Endorsing Danbury Mayor Mark Boughton for governor at their convention over the weekend, the Republican state convention selected the party’s most experienced and vetted candidate, a moderate with a long record of governmental and electoral success in a Democratic city.
On the whole the delegates may have concluded that the second-place finisher for governor, former Trumbull First Selectman Tim Herbst, combines his energy and aggressiveness with too much anger and that the third-place finisher, technology entrepreneur Steve Obsitnik, lacks any political background and record in public life.
While Republican primary voters in recent years have shown much deference to their conventions, this year may be different because of the large number of candidates trying to press the gubernatorial nomination to a primary.
Not only have Herbst and Obsitnik qualified for a primary by virtue of their strong showing at the convention, but two wealthy and self-funding businessmen, Bob Stefanowski and David Stemerman, are endeavoring to petition their way onto the primary ballot, figuring that with pervasive advertising they can overcome their own lack of political experience and vetting.
If all four make it into a primary with Boughton and the vote is split enough, even 35 percent can make a plurality. While the self-funders might advocate strong positions, the great risk of their candidacies and Obsitnik’s is that their business and personal histories will produce something embarrassing on the eve of the election. That happened with the party’s recent gubernatorial and U.S. Senate nominees, self-funding unknowns Tom Foley and Linda McMahon.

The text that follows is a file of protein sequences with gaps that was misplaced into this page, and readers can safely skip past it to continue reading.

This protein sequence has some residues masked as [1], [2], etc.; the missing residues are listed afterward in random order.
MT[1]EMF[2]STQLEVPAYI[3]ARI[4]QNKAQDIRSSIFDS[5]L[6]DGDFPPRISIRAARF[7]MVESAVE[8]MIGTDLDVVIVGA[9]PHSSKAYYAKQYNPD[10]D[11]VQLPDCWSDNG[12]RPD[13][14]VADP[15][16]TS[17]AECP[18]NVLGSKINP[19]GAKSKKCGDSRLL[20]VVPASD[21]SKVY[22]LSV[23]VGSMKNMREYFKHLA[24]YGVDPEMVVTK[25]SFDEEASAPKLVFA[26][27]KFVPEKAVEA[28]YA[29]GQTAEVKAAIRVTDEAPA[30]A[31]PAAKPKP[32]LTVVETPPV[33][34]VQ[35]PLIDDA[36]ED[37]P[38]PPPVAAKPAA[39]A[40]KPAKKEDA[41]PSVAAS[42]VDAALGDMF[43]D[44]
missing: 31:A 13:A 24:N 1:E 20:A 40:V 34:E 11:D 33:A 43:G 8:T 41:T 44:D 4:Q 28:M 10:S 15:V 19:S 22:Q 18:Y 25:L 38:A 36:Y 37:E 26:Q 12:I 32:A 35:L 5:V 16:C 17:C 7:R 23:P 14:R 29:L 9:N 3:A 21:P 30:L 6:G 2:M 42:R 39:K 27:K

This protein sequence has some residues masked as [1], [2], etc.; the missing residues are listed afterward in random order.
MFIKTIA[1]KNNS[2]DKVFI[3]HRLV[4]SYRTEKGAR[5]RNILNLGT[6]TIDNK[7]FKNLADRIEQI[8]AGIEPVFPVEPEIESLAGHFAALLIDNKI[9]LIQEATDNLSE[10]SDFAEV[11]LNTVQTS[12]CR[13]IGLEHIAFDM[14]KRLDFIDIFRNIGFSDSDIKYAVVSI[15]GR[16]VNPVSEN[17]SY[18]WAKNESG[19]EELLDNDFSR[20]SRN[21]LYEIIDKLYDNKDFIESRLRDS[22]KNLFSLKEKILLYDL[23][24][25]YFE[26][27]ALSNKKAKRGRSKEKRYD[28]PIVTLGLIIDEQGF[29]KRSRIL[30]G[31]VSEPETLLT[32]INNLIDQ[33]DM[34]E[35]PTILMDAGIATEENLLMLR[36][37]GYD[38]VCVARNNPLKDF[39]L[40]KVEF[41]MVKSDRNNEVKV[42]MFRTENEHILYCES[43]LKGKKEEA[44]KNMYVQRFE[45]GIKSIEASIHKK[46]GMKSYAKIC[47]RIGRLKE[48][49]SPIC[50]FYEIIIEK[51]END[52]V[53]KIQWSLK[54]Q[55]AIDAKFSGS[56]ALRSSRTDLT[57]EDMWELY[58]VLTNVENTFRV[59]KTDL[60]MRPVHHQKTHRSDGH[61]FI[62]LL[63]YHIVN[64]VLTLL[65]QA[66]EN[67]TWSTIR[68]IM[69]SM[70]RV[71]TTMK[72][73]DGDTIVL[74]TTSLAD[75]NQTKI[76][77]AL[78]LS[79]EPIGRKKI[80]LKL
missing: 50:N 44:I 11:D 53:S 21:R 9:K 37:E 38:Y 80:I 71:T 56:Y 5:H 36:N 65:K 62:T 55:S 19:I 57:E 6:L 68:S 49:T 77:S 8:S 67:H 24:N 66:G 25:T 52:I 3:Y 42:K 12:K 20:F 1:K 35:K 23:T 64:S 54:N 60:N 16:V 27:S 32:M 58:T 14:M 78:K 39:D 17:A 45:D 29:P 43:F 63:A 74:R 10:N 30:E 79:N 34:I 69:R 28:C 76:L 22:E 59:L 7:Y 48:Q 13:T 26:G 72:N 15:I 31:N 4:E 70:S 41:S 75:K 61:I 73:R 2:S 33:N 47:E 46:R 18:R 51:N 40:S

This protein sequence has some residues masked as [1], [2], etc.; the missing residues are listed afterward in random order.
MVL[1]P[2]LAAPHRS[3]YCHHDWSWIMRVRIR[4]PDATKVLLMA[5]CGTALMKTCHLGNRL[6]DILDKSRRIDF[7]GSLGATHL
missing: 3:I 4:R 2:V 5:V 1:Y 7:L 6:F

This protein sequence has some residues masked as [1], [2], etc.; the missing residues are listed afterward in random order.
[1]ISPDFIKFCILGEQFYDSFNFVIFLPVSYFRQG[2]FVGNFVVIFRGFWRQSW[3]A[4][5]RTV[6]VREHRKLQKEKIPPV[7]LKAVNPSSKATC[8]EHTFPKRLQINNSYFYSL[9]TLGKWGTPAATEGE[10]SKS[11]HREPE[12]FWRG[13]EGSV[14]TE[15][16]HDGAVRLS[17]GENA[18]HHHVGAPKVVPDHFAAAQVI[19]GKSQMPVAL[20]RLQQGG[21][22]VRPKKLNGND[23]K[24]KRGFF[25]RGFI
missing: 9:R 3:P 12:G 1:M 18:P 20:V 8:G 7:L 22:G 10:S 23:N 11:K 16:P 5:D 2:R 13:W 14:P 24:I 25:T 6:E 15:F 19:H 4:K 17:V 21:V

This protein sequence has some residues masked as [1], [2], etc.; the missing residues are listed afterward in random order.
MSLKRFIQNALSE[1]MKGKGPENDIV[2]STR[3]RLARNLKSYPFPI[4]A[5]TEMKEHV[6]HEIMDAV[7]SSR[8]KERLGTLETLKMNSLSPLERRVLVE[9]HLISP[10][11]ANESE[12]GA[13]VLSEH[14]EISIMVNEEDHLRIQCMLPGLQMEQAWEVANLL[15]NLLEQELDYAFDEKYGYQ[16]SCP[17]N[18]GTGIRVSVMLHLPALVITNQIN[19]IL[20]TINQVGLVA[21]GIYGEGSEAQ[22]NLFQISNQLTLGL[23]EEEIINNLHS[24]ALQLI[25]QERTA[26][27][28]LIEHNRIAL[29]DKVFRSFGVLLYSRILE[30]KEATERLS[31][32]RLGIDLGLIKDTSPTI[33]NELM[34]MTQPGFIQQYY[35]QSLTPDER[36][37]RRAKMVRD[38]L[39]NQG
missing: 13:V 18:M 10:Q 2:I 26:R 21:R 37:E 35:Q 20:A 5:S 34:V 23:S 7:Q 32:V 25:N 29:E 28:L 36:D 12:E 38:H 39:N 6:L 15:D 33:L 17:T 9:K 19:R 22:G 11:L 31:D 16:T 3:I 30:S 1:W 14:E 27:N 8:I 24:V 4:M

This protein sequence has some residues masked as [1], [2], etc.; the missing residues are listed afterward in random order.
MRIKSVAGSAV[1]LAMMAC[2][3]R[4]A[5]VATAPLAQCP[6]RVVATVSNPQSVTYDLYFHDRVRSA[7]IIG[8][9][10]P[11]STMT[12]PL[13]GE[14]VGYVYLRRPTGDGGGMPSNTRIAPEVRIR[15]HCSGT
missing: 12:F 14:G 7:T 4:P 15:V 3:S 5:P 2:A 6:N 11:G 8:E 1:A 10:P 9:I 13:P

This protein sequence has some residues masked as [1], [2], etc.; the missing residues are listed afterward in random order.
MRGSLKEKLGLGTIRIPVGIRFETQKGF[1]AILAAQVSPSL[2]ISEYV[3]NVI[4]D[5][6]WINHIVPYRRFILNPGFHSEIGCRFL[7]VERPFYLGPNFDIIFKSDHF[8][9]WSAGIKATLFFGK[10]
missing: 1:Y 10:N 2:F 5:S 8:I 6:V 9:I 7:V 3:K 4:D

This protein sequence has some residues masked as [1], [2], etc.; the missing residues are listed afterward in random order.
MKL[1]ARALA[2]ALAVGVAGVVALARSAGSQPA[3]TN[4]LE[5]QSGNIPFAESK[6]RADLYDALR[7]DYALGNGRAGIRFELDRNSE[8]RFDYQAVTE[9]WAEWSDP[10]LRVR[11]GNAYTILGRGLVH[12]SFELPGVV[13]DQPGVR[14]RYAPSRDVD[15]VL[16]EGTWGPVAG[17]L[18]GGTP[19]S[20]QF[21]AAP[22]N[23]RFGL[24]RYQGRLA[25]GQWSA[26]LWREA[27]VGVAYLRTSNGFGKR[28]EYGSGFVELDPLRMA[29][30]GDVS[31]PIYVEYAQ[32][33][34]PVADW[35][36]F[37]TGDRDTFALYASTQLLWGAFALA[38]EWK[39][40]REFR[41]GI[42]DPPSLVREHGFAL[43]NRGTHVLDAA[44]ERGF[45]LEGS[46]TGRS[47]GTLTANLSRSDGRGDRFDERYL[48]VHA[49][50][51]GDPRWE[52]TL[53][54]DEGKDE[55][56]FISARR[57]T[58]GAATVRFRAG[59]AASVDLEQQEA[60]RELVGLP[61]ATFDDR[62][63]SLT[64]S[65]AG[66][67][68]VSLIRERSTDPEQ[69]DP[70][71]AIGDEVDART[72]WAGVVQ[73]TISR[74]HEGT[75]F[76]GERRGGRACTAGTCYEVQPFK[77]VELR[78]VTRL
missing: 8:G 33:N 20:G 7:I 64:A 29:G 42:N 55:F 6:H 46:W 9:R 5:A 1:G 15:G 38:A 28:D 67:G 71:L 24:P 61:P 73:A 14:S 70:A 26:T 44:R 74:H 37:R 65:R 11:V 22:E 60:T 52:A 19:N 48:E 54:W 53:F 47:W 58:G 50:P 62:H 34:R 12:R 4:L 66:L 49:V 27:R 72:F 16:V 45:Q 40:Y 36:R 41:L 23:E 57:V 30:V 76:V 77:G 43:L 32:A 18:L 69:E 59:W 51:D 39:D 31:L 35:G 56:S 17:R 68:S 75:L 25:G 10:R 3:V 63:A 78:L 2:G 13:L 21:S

While his experience and admirable record have gotten Boughton the convention endorsement, winning the primary probably will require him to have something compelling to say, specific and controversial positions signifying that he knows just how desperate state government’s circumstances are and has the courage not just to face up to them but to force the whole state to do so as well. Boughton’s expressed desire to phase out the state income tax will remain laughable until he matches it with detailed changes in spending policy that prompt shrieks from influential recipients of government largesse.
Whoever becomes the next governor well might draw a lesson from Winston Churchill, who, assuming the highest office in the nation at the darkest moment of World War II, warned the British people that he could offer them only “blood, toil, tears, and sweat” -- and Churchill confronted only the Wehrmacht, not Connecticut’s government employee unions.
Just as Connecticut’s Democrats, figuring that Governor Malloy has nearly wrecked their chances, have given up on nominating anyone of substantial standing for governor, Republicans have nominated no one of substantial standing for U.S. senator and U.S. representative, figuring that President Trump has done the same for their chances with Congress.
The most substantial candidate Connecticut Republicans have nominated for Congress is former Meriden Mayor Manny Santos in the 5th District, which is being departed by Democratic U.S. Rep. Elizabeth Esty because of the sexual harassment scandal in her office.
The Republicans have a bit of an excuse with their congressional nominees, since the party’s only officeholders are state legislators who are far more interested in a chance to be part of the General Assembly’s next majority.
Still, Connecticut will suffer for the lack of competition on the congressional level.
Chris Powell is a columnist for the Journal Inquirer in Manchester, Connecticut.